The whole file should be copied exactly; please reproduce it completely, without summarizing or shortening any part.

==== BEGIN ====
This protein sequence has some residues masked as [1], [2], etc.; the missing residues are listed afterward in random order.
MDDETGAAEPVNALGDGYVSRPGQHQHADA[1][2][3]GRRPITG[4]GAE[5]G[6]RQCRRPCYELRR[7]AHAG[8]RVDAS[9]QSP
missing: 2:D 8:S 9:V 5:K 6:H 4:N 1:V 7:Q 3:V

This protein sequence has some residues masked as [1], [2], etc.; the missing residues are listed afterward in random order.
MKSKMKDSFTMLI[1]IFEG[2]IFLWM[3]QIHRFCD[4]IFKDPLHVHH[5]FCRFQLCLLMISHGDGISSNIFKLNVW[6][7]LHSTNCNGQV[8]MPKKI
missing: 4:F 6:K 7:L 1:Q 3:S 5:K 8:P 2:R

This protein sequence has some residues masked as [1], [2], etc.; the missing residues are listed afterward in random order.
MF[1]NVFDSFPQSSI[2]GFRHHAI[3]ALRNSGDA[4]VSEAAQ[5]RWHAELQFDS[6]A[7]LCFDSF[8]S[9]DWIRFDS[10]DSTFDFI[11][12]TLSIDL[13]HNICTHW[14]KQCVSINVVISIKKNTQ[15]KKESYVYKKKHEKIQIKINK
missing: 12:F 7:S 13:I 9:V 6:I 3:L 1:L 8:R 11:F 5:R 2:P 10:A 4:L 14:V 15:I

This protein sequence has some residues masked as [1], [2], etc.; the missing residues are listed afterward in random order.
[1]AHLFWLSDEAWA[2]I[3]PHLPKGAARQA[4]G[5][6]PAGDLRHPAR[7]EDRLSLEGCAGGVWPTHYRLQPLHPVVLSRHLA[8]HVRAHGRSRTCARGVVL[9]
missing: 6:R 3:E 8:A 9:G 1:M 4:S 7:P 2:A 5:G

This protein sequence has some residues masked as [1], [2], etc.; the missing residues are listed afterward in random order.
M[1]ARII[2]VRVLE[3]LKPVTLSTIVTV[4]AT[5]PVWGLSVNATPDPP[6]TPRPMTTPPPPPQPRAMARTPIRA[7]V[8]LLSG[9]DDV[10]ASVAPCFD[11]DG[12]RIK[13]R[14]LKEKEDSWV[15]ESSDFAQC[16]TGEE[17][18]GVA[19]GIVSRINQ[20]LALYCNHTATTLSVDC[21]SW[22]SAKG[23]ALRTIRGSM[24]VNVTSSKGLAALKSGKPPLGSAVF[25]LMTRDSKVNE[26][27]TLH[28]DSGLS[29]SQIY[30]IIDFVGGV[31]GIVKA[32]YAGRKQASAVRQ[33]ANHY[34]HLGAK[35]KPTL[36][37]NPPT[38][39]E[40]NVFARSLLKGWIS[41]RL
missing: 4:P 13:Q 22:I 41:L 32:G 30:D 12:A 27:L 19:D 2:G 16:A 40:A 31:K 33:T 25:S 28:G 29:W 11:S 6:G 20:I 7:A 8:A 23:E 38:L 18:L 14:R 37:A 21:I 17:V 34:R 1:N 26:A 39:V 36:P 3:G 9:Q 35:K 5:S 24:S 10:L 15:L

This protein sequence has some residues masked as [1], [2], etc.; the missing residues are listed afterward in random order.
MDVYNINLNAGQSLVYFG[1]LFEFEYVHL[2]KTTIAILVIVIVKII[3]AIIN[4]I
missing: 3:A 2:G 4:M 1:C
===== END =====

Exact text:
This protein sequence has some residues masked as [1], [2], etc.; the missing residues are listed afterward in random order.
MDDETGAAEPVNALGDGYVSRPGQHQHADA[1][2][3]GRRPITG[4]GAE[5]G[6]RQCRRPCYELRR[7]AHAG[8]RVDAS[9]QSP
missing: 2:D 8:S 9:V 5:K 6:H 4:N 1:V 7:Q 3:V

This protein sequence has some residues masked as [1], [2], etc.; the missing residues are listed afterward in random order.
MKSKMKDSFTMLI[1]IFEG[2]IFLWM[3]QIHRFCD[4]IFKDPLHVHH[5]FCRFQLCLLMISHGDGISSNIFKLNVW[6][7]LHSTNCNGQV[8]MPKKI
missing: 4:F 6:K 7:L 1:Q 3:S 5:K 8:P 2:R

This protein sequence has some residues masked as [1], [2], etc.; the missing residues are listed afterward in random order.
MF[1]NVFDSFPQSSI[2]GFRHHAI[3]ALRNSGDA[4]VSEAAQ[5]RWHAELQFDS[6]A[7]LCFDSF[8]S[9]DWIRFDS[10]DSTFDFI[11][12]TLSIDL[13]HNICTHW[14]KQCVSINVVISIKKNTQ[15]KKESYVYKKKHEKIQIKINK
missing: 12:F 7:S 13:I 9:V 6:I 3:L 1:L 8:R 11:F 5:R 2:P 10:A 4:L 14:V 15:I

This protein sequence has some residues masked as [1], [2], etc.; the missing residues are listed afterward in random order.
[1]AHLFWLSDEAWA[2]I[3]PHLPKGAARQA[4]G[5][6]PAGDLRHPAR[7]EDRLSLEGCAGGVWPTHYRLQPLHPVVLSRHLA[8]HVRAHGRSRTCARGVVL[9]
missing: 6:R 3:E 8:A 9:G 1:M 4:S 7:P 2:A 5:G

This protein sequence has some residues masked as [1], [2], etc.; the missing residues are listed afterward in random order.
M[1]ARII[2]VRVLE[3]LKPVTLSTIVTV[4]AT[5]PVWGLSVNATPDPP[6]TPRPMTTPPPPPQPRAMARTPIRA[7]V[8]LLSG[9]DDV[10]ASVAPCFD[11]DG[12]RIK[13]R[14]LKEKEDSWV[15]ESSDFAQC[16]TGEE[17][18]GVA[19]GIVSRINQ[20]LALYCNHTATTLSVDC[21]SW[22]SAKG[23]ALRTIRGSM[24]VNVTSSKGLAALKSGKPPLGSAVF[25]LMTRDSKVNE[26][27]TLH[28]DSGLS[29]SQIY[30]IIDFVGGV[31]GIVKA[32]YAGRKQASAVRQ[33]ANHY[34]HLGAK[35]KPTL[36][37]NPPT[38][39]E[40]NVFARSLLKGWIS[41]RL
missing: 4:P 13:Q 22:I 41:L 32:G 30:D 12:A 27:L 19:D 2:G 16:A 40:A 31:K 33:T 25:S 28:G 29:W 11:S 6:G 20:I 7:A 8:A 23:E 38:L 18:L 14:R 37:A 21:I 17:V 34:R 1:N 26:A 39:V 36:P 3:G 9:Q 35:K 5:S 24:S 10:L 15:L

This protein sequence has some residues masked as [1], [2], etc.; the missing residues are listed afterward in random order.
MDVYNINLNAGQSLVYFG[1]LFEFEYVHL[2]KTTIAILVIVIVKII[3]AIIN[4]I
missing: 3:A 2:G 4:M 1:C